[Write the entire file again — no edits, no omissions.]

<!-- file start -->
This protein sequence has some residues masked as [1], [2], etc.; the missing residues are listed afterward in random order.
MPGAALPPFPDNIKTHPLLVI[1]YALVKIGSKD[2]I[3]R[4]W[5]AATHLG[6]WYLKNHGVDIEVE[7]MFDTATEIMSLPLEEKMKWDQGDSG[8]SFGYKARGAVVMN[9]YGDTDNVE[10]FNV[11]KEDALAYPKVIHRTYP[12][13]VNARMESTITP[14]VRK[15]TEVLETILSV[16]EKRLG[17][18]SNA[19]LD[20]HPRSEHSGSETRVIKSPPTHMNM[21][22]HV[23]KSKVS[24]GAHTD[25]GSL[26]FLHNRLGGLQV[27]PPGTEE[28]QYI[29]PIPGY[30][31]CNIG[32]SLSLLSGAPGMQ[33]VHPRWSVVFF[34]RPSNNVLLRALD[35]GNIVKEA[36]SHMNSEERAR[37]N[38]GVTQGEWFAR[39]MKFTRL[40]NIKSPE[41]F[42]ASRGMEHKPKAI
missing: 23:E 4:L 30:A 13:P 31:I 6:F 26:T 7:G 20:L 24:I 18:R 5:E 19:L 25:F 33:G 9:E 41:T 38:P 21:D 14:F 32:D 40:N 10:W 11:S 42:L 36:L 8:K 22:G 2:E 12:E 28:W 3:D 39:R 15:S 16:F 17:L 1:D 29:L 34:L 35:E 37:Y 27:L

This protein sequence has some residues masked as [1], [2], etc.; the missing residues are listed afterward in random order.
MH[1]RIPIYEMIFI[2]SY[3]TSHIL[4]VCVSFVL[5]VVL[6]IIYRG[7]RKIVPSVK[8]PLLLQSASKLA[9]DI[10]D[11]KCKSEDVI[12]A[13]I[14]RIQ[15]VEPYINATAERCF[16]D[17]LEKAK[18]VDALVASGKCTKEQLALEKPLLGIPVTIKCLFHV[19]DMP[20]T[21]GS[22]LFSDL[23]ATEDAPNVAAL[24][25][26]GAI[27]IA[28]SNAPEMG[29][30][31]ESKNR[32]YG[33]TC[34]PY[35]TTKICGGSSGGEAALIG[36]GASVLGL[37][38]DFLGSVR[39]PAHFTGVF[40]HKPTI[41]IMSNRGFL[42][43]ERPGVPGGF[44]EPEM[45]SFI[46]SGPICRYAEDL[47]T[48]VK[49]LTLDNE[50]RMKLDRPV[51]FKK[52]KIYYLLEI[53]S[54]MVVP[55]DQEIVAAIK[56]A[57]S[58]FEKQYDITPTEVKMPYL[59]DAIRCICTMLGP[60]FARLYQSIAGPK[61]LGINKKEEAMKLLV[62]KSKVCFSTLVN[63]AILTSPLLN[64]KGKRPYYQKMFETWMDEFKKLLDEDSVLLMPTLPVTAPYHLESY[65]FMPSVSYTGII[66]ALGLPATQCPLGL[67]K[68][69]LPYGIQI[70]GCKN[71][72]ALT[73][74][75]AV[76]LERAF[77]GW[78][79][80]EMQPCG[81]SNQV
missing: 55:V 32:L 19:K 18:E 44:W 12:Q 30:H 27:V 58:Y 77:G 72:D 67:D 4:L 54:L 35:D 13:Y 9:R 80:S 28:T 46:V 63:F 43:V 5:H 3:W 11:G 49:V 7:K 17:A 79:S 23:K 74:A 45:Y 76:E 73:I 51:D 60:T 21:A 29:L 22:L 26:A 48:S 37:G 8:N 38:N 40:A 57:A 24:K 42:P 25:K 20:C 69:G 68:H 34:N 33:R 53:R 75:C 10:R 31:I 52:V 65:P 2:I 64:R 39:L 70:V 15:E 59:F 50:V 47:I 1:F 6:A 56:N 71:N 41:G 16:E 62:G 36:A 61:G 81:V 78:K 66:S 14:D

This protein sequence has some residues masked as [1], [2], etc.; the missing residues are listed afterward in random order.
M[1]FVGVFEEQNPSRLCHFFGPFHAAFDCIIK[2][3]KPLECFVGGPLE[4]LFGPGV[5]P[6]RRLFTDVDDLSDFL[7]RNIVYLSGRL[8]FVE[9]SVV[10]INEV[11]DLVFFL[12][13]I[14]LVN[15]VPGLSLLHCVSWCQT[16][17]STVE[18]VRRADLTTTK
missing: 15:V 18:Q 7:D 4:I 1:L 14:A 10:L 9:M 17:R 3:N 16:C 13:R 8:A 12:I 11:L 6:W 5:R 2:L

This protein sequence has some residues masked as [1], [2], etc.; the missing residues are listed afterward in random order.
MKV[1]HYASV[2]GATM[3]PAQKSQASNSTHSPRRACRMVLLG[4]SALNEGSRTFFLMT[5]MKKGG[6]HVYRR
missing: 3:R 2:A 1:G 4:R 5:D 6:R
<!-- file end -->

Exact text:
This protein sequence has some residues masked as [1], [2], etc.; the missing residues are listed afterward in random order.
MPGAALPPFPDNIKTHPLLVI[1]YALVKIGSKD[2]I[3]R[4]W[5]AATHLG[6]WYLKNHGVDIEVE[7]MFDTATEIMSLPLEEKMKWDQGDSG[8]SFGYKARGAVVMN[9]YGDTDNVE[10]FNV[11]KEDALAYPKVIHRTYP[12][13]VNARMESTITP[14]VRK[15]TEVLETILSV[16]EKRLG[17][18]SNA[19]LD[20]HPRSEHSGSETRVIKSPPTHMNM[21][22]HV[23]KSKVS[24]GAHTD[25]GSL[26]FLHNRLGGLQV[27]PPGTEE[28]QYI[29]PIPGY[30][31]CNIG[32]SLSLLSGAPGMQ[33]VHPRWSVVFF[34]RPSNNVLLRALD[35]GNIVKEA[36]SHMNSEERAR[37]N[38]GVTQGEWFAR[39]MKFTRL[40]NIKSPE[41]F[42]ASRGMEHKPKAI
missing: 23:E 4:L 30:A 13:P 31:I 6:F 26:T 7:G 20:L 24:I 18:R 5:E 19:L 25:F 33:G 9:E 41:T 38:P 21:D 14:F 32:D 40:N 10:W 11:S 42:L 36:L 8:K 22:G 2:E 12:E 28:W 3:D 39:R 15:S 16:F 17:L 1:D 29:L 34:L 35:E 37:Y 27:L

This protein sequence has some residues masked as [1], [2], etc.; the missing residues are listed afterward in random order.
MH[1]RIPIYEMIFI[2]SY[3]TSHIL[4]VCVSFVL[5]VVL[6]IIYRG[7]RKIVPSVK[8]PLLLQSASKLA[9]DI[10]D[11]KCKSEDVI[12]A[13]I[14]RIQ[15]VEPYINATAERCF[16]D[17]LEKAK[18]VDALVASGKCTKEQLALEKPLLGIPVTIKCLFHV[19]DMP[20]T[21]GS[22]LFSDL[23]ATEDAPNVAAL[24][25][26]GAI[27]IA[28]SNAPEMG[29][30][31]ESKNR[32]YG[33]TC[34]PY[35]TTKICGGSSGGEAALIG[36]GASVLGL[37][38]DFLGSVR[39]PAHFTGVF[40]HKPTI[41]IMSNRGFL[42][43]ERPGVPGGF[44]EPEM[45]SFI[46]SGPICRYAEDL[47]T[48]VK[49]LTLDNE[50]RMKLDRPV[51]FKK[52]KIYYLLEI[53]S[54]MVVP[55]DQEIVAAIK[56]A[57]S[58]FEKQYDITPTEVKMPYL[59]DAIRCICTMLGP[60]FARLYQSIAGPK[61]LGINKKEEAMKLLV[62]KSKVCFSTLVN[63]AILTSPLLN[64]KGKRPYYQKMFETWMDEFKKLLDEDSVLLMPTLPVTAPYHLESY[65]FMPSVSYTGII[66]ALGLPATQCPLGL[67]K[68][69]LPYGIQI[70]GCKN[71][72]ALT[73][74][75]AV[76]LERAF[77]GW[78][79][80]EMQPCG[81]SNQV
missing: 55:V 32:L 19:K 18:E 44:W 12:Q 30:H 27:V 58:Y 77:G 72:D 67:D 4:L 54:L 35:D 13:Y 9:R 80:S 28:T 46:V 63:F 43:V 5:H 3:W 11:G 49:V 7:K 17:A 79:S 23:K 74:A 45:Y 76:E 73:I 51:D 60:T 21:A 29:L 22:L 26:A 48:S 37:G 8:N 38:N 40:A 57:A 24:K 42:P 25:K 20:C 69:G 68:H 34:N 33:R 53:R 75:C 10:R 31:I 52:V 65:P 2:I 64:R 39:L 70:V 15:E 59:F 50:V 47:I 1:F 6:A 56:N 71:N 41:G 16:E 62:G 36:A 61:G 81:V 78:K 66:S 14:D

This protein sequence has some residues masked as [1], [2], etc.; the missing residues are listed afterward in random order.
M[1]FVGVFEEQNPSRLCHFFGPFHAAFDCIIK[2][3]KPLECFVGGPLE[4]LFGPGV[5]P[6]RRLFTDVDDLSDFL[7]RNIVYLSGRL[8]FVE[9]SVV[10]INEV[11]DLVFFL[12][13]I[14]LVN[15]VPGLSLLHCVSWCQT[16][17]STVE[18]VRRADLTTTK
missing: 15:V 18:Q 7:D 4:I 1:L 14:A 10:L 9:M 17:R 3:N 16:C 13:R 8:A 12:I 11:L 6:W 5:R 2:L

This protein sequence has some residues masked as [1], [2], etc.; the missing residues are listed afterward in random order.
MKV[1]HYASV[2]GATM[3]PAQKSQASNSTHSPRRACRMVLLG[4]SALNEGSRTFFLMT[5]MKKGG[6]HVYRR
missing: 3:R 2:A 1:G 4:R 5:D 6:R